Efforts for readying the machinery for another season of lawn care prompted re-posting of this article for the enjoyment of those who know little of the days “Back When.”
For most of my young life, I was forced to spend most of my waking hours applying the teachings from early childhood that grass was evil and all means were to be exercised to eradicate this scourge from the face of the earth.
Our livelihoods depended on the ridding of the fields of this prolific deterrent to the health of the young, tender plants on which we depended for food as well as income.
The abhorrence that we held for grass in the crops was carried over into the yards of most farms. Hours were spent in hoeing, raking and smoothing the entire yards with brush-brooms that were nothing more than dogwood branches which had been allowed to dry until all the leaves had fallen from them.
They were then tied into small bundles. These so-called brooms left the yards with a clean, swept look that everyone considered appropriate for a well cared-for homestead.
As time passed, the thinking of many farmers changed in favor of customs that were practiced by their uptown neighbors, and they began to cultivate within the confines of the yards, the same grasses that they worked so hard to remove from their fields.
It became evident that a way to control the growth of this grass would have to be found, hence, the Sling-Blade, was invented. A strip of flat metal that was sharpened on both sides and mounted to a handle by means of two metal bars shaped at a 45 degree angle.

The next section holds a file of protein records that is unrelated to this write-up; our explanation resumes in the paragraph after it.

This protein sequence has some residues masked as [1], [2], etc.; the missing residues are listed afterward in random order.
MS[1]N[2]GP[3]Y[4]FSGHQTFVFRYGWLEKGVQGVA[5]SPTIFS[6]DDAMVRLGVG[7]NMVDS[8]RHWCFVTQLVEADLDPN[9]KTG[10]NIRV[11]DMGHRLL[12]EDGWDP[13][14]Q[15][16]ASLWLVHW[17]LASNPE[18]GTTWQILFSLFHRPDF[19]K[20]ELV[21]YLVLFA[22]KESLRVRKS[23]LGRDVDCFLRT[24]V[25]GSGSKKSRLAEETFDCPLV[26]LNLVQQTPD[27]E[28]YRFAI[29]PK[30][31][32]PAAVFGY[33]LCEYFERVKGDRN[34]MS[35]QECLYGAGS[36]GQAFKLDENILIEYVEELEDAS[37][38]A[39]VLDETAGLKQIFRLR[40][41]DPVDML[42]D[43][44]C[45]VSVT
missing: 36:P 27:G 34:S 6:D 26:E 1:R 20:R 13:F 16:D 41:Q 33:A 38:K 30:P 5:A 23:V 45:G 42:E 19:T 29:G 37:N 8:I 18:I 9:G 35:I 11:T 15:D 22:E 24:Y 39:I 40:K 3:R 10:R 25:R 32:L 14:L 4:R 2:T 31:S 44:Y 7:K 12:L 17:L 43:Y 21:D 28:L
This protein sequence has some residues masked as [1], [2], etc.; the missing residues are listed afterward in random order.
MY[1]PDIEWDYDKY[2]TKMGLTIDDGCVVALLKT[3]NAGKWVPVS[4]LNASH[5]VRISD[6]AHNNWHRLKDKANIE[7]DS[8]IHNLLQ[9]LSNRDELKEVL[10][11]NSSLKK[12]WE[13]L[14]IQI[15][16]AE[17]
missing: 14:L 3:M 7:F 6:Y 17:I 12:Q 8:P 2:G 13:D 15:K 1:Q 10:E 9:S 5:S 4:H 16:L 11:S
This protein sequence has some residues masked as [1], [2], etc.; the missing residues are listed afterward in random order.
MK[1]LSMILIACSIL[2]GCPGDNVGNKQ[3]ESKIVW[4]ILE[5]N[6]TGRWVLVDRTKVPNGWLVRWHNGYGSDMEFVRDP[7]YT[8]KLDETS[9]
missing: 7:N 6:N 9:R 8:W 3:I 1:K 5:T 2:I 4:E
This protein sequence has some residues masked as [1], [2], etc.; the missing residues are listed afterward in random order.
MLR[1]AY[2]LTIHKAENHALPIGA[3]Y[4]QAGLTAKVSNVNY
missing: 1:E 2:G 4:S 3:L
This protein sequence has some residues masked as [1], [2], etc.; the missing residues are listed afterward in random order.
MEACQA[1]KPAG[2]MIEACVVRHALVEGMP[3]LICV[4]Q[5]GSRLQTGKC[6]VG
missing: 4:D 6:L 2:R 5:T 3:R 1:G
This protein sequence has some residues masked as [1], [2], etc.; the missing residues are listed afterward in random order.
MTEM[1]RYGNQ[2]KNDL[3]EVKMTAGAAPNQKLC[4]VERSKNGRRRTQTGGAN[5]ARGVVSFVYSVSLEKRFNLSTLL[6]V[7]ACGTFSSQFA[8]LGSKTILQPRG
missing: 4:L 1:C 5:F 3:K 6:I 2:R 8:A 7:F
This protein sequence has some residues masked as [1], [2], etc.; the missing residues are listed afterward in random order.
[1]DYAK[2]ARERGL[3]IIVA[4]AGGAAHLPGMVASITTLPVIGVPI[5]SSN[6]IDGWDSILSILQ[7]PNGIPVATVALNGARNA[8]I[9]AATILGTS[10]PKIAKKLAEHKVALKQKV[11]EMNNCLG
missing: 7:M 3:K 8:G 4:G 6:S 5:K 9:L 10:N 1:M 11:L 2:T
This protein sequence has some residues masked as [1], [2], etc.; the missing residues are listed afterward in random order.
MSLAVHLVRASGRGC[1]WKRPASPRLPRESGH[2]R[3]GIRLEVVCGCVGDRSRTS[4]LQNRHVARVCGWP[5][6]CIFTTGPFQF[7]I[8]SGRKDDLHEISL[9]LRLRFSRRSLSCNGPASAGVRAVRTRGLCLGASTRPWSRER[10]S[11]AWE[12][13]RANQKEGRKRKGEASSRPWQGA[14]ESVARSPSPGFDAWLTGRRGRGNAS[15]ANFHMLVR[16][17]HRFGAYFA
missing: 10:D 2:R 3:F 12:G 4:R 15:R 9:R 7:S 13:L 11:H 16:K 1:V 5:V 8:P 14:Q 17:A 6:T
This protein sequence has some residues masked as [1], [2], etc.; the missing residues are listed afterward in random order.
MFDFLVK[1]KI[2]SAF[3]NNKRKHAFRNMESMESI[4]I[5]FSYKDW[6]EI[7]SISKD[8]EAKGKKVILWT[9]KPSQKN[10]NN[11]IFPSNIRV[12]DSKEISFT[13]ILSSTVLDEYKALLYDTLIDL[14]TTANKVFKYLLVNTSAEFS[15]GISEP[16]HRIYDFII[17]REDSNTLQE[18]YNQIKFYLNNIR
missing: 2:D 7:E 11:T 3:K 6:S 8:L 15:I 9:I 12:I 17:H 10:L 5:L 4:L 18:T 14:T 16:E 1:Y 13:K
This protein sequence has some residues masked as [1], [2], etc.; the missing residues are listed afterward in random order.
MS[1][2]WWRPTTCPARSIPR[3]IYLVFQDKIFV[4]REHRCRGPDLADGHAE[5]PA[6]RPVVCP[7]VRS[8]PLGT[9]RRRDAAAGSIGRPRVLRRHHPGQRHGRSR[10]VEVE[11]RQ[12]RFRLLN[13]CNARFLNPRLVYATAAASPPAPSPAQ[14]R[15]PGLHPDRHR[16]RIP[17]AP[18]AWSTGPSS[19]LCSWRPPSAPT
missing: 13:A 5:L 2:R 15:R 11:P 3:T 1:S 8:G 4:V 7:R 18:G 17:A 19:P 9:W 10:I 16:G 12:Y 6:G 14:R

This tool, when used properly, would allow the operator to clip the tops from the grasses with a back and forth swinging motion.
Necessity for an easier and faster way to keep the grass in control prompted the invention of a series of blades, powered by cogs attached to wheels. These blades were positioned in a way that forced them to contact a sharpened bar, creating a cutting motion when pushed through the grass by the operator, holding onto a “ T“ shaped handle.
This reel-type mower was used extensively until the invention of a small gasoline engine which could be attached to the top of this contraption and served as the power to not only turn the blades but could also self-propel the mower by belts and pulleys.
Eventually, this mower gave way to the modern rotary, power mower that is still in use today in many forms. Although the engines power a spinning blade that does the cutting, much effort is required by the operator to push the mower through the grass.
As more powerful engines were developed and easier ways to perform this laborious chore were sought, the invention of the modern-day ‘riding-mower’ changed our lives as much as any innovation in history.
Instead of struggling with sling-blades, push type, and self-propelled mowers, we now can sit in a somewhat comfortable seat and simply drive the mower to the designated area and relax as it performs the work for us. Along with these power tools came a different designation of the areas around our homes.
We now refer to the grassy carpets that surround our houses and require so much of our time as lawns instead of yards. No more do we cut the grass. Now we mow. “Even sounds better: Right?”
As a result of these innovative machines, our lives have been made easier and our waistlines have become larger; but I for one, would not relish the thoughts of returning to the days of swept yards and / or sling blades.
Now; that we have a nice,comfortable, way to “MOW.” We will be forced to revert to the “Sling-Blade” again, because of the rising cost of FUEL. Dj.